Soldiers carefully handled anti-personnel mines and C4 explosives before their controlled detonation
Pulling back to a safe distance atop a hill, Thai troops blew up thousands of anti-personnel landmines on Tuesday with controlled explosions that sent black plumes of smoke high above jungle treetops.
Thailand is one of more than 160 countries to have signed the Ottawa Treaty, which prohibits the use and stockpiling of the destructive weapon and aims to clear all mines by 2025.
As part of a dayslong operation to destroy the rest of Thailand's stockpile, soldiers clad in protective vests placed stacks of unexploded ordnance in a pit and gingerly laid explosive charges on top.
"From now on, Thailand will no longer retain any more anti-personnel landmines," said General Chaichana Nakkerd with the Thai armed forces joint chiefs of staff.
Standing on an observation hill as technicians detonated the charges, he said 3,133 landmines would be destroyed in Sa Kaeo province to "affirm our stance in not using" them.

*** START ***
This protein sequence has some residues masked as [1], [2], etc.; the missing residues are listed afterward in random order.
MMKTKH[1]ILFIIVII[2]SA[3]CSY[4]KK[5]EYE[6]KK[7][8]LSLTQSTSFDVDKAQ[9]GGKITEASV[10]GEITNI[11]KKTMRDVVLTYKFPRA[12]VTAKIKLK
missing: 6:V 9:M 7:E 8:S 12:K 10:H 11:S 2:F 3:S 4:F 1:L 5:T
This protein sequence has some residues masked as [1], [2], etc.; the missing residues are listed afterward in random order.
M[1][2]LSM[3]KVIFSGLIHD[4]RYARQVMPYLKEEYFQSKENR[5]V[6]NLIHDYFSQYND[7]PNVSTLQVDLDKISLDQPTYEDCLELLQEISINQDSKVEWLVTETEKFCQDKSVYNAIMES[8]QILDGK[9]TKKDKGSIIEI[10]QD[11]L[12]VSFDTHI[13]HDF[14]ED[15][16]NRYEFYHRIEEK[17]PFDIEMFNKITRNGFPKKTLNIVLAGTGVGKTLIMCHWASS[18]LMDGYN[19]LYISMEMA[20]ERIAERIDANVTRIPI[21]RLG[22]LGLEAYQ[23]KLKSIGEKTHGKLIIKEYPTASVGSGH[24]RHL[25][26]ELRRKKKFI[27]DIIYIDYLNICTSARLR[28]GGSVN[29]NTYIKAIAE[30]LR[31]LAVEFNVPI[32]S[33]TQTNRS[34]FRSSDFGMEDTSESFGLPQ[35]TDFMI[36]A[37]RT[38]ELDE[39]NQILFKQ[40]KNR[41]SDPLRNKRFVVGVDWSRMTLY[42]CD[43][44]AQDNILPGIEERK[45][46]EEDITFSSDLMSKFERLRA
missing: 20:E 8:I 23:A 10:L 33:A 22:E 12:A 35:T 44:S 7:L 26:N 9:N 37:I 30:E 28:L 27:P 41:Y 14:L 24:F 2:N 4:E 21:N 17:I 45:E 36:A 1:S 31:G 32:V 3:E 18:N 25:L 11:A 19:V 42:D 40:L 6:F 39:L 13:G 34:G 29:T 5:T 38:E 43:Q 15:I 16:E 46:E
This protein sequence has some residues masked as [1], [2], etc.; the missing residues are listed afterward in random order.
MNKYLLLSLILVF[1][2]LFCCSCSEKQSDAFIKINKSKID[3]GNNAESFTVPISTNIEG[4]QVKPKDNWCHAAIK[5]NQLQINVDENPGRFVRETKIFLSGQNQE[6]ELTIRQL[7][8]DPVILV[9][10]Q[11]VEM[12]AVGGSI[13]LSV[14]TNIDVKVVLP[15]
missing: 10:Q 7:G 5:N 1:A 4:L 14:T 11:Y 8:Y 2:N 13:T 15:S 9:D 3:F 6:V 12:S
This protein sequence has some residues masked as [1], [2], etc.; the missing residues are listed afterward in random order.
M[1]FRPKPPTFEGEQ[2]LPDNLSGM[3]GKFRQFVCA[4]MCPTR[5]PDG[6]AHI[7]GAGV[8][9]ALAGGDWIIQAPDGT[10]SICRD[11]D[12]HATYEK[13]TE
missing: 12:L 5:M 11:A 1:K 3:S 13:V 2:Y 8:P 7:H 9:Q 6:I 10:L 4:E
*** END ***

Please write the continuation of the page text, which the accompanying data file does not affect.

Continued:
But the border between Thailand and Cambodia is still littered with landmines from decades of civil war in Cambodia, where the remnants of the defeated Khmer Rouge retreated in the 1980s.
Chaichana said Thailand, which signed the treaty in 1998, still has a long way to go to clear a 360-kilometre area along the border by its deadline of 2023.
"The problem we still have is... the border with neighbouring countries are in rural areas and on hills," he said, making them challenging to remove.
Local residents who had been maimed by leftover mines were given gifts by the army after watching the operation.
The Ottawa treaty has helped eliminate 51 million landmines over the past two decades since it was enacted in 1997.
But the United States, China, Egypt, India, Israel, Pakistan and Russia have not signed it.
A recent Landmine Monitor report shows that the number of people killed or injured from landmines nearly doubled in 2015 to 6,461 from 3,695 the year before -- making it the highest recorded total in a decade.